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           CPU_XOR_S, CPU_EQUAL_S - macros for manipulating CPU sets


           #define _GNU_SOURCE             /* See feature_test_macros(7) */
           #include <sched.h>
           void CPU_ZERO(cpu_set_t *set);
           void CPU_SET(int cpu, cpu_set_t *set);
           void CPU_CLR(int cpu, cpu_set_t *set);
           int  CPU_ISSET(int cpu, cpu_set_t *set);
           int  CPU_COUNT(cpu_set_t *set);
           void CPU_AND(cpu_set_t *destset,
                        cpu_set_t *srcset1, cpu_set_t *srcset2);
           void CPU_OR(cpu_set_t *destset,
                        cpu_set_t *srcset1, cpu_set_t *srcset2);
           void CPU_XOR(cpu_set_t *destset,
                        cpu_set_t *srcset1, cpu_set_t *srcset2);
           int  CPU_EQUAL(cpu_set_t *set1, cpu_set_t *set2);
           cpu_set_t *CPU_ALLOC(int num_cpus);
           void CPU_FREE(cpu_set_t *set);
           size_t CPU_ALLOC_SIZE(int num_cpus);
           void CPU_ZERO_S(size_t setsize, cpu_set_t *set);
           void CPU_SET_S(int cpu, size_t setsize, cpu_set_t *set);
           void CPU_CLR_S(int cpu, size_t setsize, cpu_set_t *set);
           int  CPU_ISSET_S(int cpu, size_t setsize, cpu_set_t *set);
           int  CPU_COUNT_S(size_t setsize, cpu_set_t *set);
           void CPU_AND_S(size_t setsize, cpu_set_t *destset,
                        cpu_set_t *srcset1, cpu_set_t *srcset2);
           void CPU_OR_S(size_t setsize, cpu_set_t *destset,
                        cpu_set_t *srcset1, cpu_set_t *srcset2);
           void CPU_XOR_S(size_t setsize, cpu_set_t *destset,
                        cpu_set_t *srcset1, cpu_set_t *srcset2);
           int  CPU_EQUAL_S(size_t setsize, cpu_set_t *set1, cpu_set_t *set2);


           The cpu_set_t data structure represents a set of CPUs.   CPU  sets  are
           used by sched_setaffinity(2) and similar interfaces.
           The  cpu_set_t data type is implemented as a bitset.  However, the data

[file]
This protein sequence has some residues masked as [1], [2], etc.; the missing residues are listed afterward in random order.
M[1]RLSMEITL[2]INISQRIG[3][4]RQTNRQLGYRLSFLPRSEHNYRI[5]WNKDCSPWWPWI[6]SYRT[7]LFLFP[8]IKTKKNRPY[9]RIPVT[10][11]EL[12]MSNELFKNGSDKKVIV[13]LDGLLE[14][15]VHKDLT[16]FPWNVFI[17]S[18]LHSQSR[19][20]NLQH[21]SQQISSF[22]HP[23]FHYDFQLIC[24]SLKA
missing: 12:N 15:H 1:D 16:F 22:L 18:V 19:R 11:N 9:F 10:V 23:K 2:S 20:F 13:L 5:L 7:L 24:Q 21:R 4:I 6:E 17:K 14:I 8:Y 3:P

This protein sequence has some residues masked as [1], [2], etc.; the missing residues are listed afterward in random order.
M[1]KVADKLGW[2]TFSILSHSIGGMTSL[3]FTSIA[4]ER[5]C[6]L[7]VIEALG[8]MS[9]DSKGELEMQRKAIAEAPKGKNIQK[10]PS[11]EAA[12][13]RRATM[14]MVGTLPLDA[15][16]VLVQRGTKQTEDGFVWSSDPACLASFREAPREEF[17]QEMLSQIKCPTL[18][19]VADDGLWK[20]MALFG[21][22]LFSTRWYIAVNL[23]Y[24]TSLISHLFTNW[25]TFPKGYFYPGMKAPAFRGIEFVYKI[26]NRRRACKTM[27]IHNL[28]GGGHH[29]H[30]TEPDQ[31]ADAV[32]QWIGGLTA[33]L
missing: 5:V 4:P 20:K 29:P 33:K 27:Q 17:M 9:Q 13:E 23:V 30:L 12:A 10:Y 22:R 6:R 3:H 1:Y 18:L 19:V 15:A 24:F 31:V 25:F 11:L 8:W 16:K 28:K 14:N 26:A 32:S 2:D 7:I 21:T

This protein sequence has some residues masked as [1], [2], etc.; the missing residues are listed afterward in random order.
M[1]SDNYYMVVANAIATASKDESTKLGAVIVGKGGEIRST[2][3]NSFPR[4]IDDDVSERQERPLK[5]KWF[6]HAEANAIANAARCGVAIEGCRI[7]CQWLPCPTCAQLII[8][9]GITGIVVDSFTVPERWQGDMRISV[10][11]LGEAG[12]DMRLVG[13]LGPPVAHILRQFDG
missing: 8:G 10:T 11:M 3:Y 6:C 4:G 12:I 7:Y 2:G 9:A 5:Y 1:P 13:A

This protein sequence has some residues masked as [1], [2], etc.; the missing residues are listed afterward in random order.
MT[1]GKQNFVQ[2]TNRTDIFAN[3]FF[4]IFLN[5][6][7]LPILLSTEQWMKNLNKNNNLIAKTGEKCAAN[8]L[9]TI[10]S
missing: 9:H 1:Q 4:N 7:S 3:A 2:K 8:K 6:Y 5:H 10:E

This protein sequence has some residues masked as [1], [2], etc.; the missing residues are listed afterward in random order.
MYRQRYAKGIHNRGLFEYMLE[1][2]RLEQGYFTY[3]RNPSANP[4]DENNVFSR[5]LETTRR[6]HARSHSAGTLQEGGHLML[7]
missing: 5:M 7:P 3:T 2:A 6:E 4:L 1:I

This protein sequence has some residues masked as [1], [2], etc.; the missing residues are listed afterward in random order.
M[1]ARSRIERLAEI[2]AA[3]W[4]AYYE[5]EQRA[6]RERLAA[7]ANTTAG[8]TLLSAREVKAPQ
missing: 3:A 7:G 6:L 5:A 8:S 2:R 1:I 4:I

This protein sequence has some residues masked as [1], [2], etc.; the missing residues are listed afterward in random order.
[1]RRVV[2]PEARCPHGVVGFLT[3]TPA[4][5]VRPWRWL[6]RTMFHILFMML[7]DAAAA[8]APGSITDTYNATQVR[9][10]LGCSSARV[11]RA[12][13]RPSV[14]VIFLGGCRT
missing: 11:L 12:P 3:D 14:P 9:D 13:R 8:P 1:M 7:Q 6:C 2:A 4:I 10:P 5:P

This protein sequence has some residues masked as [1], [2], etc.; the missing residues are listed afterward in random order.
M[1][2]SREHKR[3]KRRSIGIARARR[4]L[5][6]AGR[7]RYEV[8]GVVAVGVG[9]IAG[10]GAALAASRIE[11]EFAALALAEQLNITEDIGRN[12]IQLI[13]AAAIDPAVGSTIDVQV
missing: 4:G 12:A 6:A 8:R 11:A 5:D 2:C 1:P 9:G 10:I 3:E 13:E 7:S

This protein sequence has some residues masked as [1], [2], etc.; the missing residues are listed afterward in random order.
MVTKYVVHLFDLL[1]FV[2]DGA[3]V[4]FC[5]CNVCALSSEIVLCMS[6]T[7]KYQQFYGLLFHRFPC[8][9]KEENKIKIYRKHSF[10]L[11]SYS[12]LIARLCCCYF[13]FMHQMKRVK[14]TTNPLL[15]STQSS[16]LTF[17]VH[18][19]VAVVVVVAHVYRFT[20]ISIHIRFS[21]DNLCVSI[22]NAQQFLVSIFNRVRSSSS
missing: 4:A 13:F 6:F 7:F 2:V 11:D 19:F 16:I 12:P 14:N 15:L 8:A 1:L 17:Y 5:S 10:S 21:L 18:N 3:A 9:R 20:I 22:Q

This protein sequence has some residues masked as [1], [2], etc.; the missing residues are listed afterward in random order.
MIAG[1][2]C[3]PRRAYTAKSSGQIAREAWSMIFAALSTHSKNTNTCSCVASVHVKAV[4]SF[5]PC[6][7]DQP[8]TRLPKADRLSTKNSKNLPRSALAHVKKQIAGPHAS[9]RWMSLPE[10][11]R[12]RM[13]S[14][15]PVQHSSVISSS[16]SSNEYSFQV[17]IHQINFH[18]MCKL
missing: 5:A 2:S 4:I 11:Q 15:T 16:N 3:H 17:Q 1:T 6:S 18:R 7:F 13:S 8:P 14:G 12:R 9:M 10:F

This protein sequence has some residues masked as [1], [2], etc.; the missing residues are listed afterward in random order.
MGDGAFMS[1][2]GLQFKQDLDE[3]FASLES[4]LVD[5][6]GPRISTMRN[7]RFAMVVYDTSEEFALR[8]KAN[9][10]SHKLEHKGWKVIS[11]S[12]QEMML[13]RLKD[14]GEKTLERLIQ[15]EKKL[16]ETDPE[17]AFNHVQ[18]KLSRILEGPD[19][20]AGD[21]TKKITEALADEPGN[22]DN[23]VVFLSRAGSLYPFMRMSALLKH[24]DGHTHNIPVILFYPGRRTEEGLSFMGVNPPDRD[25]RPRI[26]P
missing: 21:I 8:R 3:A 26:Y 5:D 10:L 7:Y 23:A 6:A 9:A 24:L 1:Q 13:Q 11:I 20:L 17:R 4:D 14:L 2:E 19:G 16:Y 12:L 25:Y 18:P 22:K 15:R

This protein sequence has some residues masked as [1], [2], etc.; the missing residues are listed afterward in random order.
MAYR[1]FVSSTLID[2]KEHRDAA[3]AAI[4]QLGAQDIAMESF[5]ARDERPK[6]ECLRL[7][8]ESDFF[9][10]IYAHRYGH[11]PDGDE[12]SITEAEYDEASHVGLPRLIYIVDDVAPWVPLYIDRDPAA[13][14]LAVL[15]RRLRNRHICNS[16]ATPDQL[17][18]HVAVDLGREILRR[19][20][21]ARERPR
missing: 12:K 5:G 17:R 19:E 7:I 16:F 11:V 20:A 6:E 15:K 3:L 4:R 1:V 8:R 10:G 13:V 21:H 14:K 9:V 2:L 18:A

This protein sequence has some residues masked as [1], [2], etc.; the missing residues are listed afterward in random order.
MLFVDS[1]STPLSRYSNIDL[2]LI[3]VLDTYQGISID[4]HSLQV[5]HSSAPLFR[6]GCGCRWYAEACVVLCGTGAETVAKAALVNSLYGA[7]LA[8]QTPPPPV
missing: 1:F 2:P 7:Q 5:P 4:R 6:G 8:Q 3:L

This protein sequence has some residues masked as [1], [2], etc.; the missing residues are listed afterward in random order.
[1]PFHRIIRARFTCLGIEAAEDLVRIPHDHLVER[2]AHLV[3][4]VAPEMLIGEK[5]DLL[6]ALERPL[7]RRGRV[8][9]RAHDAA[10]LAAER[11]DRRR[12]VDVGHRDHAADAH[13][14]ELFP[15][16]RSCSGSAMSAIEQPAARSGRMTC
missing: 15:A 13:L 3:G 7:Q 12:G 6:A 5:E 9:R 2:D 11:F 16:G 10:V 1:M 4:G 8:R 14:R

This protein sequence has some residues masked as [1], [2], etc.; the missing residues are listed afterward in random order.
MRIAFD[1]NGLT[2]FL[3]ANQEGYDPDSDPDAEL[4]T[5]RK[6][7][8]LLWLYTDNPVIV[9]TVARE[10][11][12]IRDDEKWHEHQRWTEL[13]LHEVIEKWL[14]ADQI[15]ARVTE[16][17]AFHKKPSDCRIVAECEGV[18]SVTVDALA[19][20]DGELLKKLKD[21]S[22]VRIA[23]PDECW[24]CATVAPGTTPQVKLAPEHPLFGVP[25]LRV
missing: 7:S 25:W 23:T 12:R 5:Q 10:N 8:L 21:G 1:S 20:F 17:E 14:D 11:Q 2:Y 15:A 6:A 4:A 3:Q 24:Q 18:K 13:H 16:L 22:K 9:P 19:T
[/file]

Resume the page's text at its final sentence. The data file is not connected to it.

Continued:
structure treated as considered opaque: all manipulation  of  CPU  sets
           should be done via the macros described in this page.
           since the above macros may evaluate the argument more than once.
           The first available CPU on the system corresponds to a cpu value of  0,
           the  next CPU corresponds to a cpu value of 1, and so on.  The constant
           CPU_SETSIZE (currently 1024) specifies a value  one  greater  than  the
           maximum CPU number that can be stored in cpu_set_t.
           The following macros perform logical operations on CPU sets:
           CPU_AND()        Store the intersection of the sets srcset1 and srcset2
                            in destset (which may be one of the source sets).
           CPU_OR()         Store the union of the sets  srcset1  and  srcset2  in
                            destset (which may be one of the source sets).
           CPU_XOR()        Store the XOR of the sets srcset1 and srcset2 in dest-
                            set (which may be one of the source  sets).   The  XOR
                            means  the  set  of CPUs that are in either srcset1 or
                            srcset2, but not both.
           CPU_EQUAL()      Test whether two CPU  set  contain  exactly  the  same
       Dynamically sized CPU sets
           Because  some  applications may require the ability to dynamically size
           CPU sets (e.g., to allocate sets larger than that defined by the  stan-
           dard  cpu_set_t  data type), glibc nowadays provides a set of macros to
           support this.
           The following macros are used to allocate and deallocate CPU sets: